This was Inevitable . . .

Almost every series or stretch of games the O’s have played since the third week of April have been marketed as the games that will define what kind of team the 2012 Orioles are.  To their credit, the Orioles got the better of most, if not all, of these “season defining” challenges.  During the 36-game stretch that started with the third series of the season in Toronto on April 13th and cumulated with the end of the series in Washington on May 20th, the Orioles went 24-12.  In winning at a .666 pace, the O’s won nine series, lost only two, and split one two-game series with the Yankees.  The team was 11-3 against AL East opponents during the run.  The Orioles did everything that was “asked” of them during this period.  They pitched well.  They got big hits.  They beat the AL East.  They took care of business against struggling teams.  They won series.  With the exception of a slight stumble against the Texas Rangers (and to be fair, a lot of teams have stumbled against the Rangers thus far), the Orioles played extremely well during this time frame and that level of play was reflected in their record and place atop the AL East standings. As encouraging as the Orioles’ play was, it was also abundantly obvious that the level of play was unsustainable.  Not necessarily because the Orioles were playing way over their heads, but rather because few teams can sustain that level of play over the course of a 162-game season.  Only the best teams in baseball win 104 games, the pace the Orioles were on as of May 20th, and even the most optimistic Orioles’ fans didn’t believe that 104 wins was a realistic expectation for this team.  It was so clear that the O’s were going to face rough patches and were not going to sustain their current level of play, that articles like these by Fangraphs and Rob Neyer, which “predicted” that the Orioles’ current success was ultimately unsustainable, were met with a collective “Duh!”.  It is inevitable that the Orioles will hit one, and most likely several, major rough patches before the season concludes in October.  It was just a matter of when they would occur and how bad they would be.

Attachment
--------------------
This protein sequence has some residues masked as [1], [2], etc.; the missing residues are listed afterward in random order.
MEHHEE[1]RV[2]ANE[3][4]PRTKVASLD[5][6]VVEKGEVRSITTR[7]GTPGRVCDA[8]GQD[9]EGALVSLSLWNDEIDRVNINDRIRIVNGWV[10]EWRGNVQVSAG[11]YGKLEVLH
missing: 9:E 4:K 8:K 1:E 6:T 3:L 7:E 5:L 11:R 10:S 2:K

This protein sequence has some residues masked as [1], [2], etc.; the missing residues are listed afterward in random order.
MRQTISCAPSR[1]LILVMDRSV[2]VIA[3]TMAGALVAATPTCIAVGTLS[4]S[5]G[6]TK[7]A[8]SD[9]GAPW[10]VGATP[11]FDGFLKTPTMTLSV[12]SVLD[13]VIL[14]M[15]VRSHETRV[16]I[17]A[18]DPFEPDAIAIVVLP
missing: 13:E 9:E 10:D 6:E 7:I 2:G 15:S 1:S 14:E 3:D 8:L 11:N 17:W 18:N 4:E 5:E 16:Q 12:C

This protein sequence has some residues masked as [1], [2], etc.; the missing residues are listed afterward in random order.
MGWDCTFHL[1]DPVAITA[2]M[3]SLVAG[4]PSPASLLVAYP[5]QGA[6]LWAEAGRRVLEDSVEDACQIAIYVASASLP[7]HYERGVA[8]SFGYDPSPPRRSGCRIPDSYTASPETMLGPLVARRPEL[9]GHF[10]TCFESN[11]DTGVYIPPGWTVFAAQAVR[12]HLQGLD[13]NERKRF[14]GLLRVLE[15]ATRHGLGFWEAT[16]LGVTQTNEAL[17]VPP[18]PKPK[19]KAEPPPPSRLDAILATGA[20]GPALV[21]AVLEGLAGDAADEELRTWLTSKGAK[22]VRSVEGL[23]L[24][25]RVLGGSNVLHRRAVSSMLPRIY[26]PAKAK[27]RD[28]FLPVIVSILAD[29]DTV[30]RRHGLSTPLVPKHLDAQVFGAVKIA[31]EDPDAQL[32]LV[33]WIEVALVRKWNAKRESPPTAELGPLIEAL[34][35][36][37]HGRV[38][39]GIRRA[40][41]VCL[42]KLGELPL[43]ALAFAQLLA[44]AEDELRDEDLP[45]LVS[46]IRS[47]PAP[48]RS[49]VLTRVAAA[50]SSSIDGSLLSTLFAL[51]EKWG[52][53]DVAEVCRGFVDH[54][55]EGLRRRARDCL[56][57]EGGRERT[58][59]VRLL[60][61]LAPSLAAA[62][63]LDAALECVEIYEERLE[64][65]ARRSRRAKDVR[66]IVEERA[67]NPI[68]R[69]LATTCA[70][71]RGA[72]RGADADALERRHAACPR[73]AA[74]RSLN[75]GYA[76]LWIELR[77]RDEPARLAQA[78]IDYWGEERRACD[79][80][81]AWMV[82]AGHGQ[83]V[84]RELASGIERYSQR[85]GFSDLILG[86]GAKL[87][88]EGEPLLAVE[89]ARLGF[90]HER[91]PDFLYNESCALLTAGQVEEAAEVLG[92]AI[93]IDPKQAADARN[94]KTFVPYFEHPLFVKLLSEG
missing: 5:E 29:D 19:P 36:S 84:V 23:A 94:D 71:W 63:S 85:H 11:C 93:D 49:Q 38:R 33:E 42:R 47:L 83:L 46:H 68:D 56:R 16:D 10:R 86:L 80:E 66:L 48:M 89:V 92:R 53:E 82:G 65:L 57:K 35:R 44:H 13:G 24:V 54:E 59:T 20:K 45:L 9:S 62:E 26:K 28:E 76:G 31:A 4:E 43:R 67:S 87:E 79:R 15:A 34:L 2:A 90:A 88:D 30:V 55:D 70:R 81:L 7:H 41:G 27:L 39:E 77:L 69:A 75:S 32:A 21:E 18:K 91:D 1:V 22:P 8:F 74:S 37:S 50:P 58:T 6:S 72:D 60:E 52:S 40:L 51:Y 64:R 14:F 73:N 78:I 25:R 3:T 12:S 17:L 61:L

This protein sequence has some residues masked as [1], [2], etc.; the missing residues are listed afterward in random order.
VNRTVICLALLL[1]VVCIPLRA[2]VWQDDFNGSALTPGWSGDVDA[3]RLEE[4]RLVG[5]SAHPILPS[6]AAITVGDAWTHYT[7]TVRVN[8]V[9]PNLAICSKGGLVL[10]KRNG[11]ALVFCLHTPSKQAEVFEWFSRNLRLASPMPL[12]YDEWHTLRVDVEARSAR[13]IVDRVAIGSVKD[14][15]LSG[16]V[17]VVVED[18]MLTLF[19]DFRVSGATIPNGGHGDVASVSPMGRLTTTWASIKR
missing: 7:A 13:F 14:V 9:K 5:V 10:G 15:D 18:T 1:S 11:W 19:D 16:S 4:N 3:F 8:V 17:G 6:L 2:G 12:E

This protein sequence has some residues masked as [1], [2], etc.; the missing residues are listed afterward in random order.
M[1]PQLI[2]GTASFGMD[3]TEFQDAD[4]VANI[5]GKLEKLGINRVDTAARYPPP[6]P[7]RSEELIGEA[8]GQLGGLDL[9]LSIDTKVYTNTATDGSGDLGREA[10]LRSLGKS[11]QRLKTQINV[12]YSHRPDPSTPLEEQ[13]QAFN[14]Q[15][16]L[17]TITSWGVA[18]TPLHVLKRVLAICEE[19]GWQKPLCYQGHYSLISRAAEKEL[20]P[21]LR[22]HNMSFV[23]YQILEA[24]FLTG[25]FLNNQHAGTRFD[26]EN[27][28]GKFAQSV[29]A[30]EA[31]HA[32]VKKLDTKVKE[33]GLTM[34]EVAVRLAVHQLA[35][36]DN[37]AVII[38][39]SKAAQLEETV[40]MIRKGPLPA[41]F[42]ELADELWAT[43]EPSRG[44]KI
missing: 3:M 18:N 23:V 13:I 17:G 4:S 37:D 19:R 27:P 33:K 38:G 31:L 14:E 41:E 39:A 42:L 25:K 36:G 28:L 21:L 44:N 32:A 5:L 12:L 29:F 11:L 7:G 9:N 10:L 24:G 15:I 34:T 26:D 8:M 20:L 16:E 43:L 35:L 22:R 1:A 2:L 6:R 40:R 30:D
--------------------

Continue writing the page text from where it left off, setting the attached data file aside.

Apparently, the answers to those questions are “now” and “to be determined”, respectively.  The team has cooled off quote a bit since May 20th.  After leaving Washington with their ninth series win out of their last twelve tries, the O’s have dropped two straight series at home – first to the Red Sox and then to the Kansas City Royals.  Last night, the Orioles were defeated by the Blue Jays in Toronto to make it 5 loses in their last 7 games and 6 in their last eight if we are to count the final game in the Washington series.  The eventuality was all knew was coming is now a reality.  The question is, is this just a bump in the road or a harbinger of things to come?

That question is really the most important one of the Orioles’ young season and a question that in all likelihood will be asked several more times before the 2012 season is in the books.  While we were busy counting game and series wins, we were ignoring that the Orioles were simply delaying the inevitable.  The inevitable being the rough patches and losing streaks that all teams go through.  The team’s ability to minimize the tough stretches and bounce back from them will ultimately define the success of their season.  If the Orioles are able to show that their current woes are nothing more than a bump in the road before getting back to their winning ways, then that will go a long way in proving that this 2012 Orioles team is for real.  All teams – even the best – have losing streaks.  It’s the ability to minimize the damage and bounce back from defeats that separates those elite teams from the rest of the pack.

The Orioles are facing their first real bump in the road of the 2012 season.  If they are able to keep it just a bump in the road and avoid having the wheels come off, that will be a positive sign that the Orioles can stick around and aren’t just off to a lucky, unsustainable start.  Sometimes it’s how a team loses that really defines them.  Thus far, there have been positive signs in that regard.  Again, putting aside the Texas series, the Orioles have lost close – even winnable – games.  Even when they have been losing, they have been giving themselves chances to win more often than not.  That’s a sign of a good team.  Another sign is being able to avoid long slumps and losing streaks.  We will find out soon enough how well this Orioles’ team is able to stop the bleeding and get back to winning games.